Science Magazine Publishes Reviews on Lingonberry and Cell Membrane. lingonberryLingonberry or cowberry is native to boreal forest and Arctic tundra in the Northern Hemisphere of Europe, Asia and America. Under commercial horticultural cultivation, production techniques are similar to that of other important Vaccinium crops such as blueberry and cranberry. Naturally lingonberry grows as a short, evergreen shrub that bears edible red fruits. Due to their sour taste the fruits are usually sweetened before eating in the form of jam, juice or syrup. They contain organic acids, vitamin C, provitamin A, B vitamins, nutrients including calcium, magnesium, phosphorus and potassium, omega-3 fatty acids, and phytochemicals counteracting urinary-tract infections. The review focuses on aspects of cultivation of Lingonberry including micropropagation and use of plastic mulch, effects of pest incidence on domestic and export markets in Newfoundland, and the allelopathic effects (cell growth inhibition) of phenolic constituents in lingonberry shoot powder. San Francisco Chronicle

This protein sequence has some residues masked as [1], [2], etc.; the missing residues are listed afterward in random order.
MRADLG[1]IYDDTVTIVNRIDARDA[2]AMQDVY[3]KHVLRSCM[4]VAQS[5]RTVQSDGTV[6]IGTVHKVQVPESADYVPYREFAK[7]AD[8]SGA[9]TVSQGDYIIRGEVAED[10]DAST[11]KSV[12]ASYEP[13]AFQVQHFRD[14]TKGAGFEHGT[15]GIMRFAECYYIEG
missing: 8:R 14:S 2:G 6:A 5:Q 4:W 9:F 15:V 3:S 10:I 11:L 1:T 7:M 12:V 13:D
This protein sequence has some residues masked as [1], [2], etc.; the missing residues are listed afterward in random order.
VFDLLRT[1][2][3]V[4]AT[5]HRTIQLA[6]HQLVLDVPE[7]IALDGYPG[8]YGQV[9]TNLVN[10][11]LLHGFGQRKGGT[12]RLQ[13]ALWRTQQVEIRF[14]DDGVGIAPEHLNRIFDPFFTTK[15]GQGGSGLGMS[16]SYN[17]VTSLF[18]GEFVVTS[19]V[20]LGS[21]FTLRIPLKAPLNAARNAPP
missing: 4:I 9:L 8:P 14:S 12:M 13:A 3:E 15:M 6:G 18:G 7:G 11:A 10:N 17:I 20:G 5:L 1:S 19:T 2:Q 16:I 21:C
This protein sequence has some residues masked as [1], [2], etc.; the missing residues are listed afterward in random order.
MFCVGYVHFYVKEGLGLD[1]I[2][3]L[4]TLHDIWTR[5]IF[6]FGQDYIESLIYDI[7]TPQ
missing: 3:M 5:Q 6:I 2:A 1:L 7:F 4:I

US Met Obligations for Polar Bear Protection, Judge Rules. A federal judge ruled Monday that the government did not breach its obligations under the Endangered Species Act by not considering greenhouse gas emissions in efforts to protect polar bears. U.S. District Judge Emmet G. Sullivan also concluded that federal officials were within their authority to allow "incidental" harm to polar bears that might occur as a result of oil and gas activities in the Arctic, provided that those activities already are authorized under the Marine Mammal Protection Act. The judge did find, however, that the government erred in not undertaking an environmental review before it issued its special rule on polar bears in 2008 -- a shortcoming so serious that he sent the matter back for a new review. Anchorage Daily News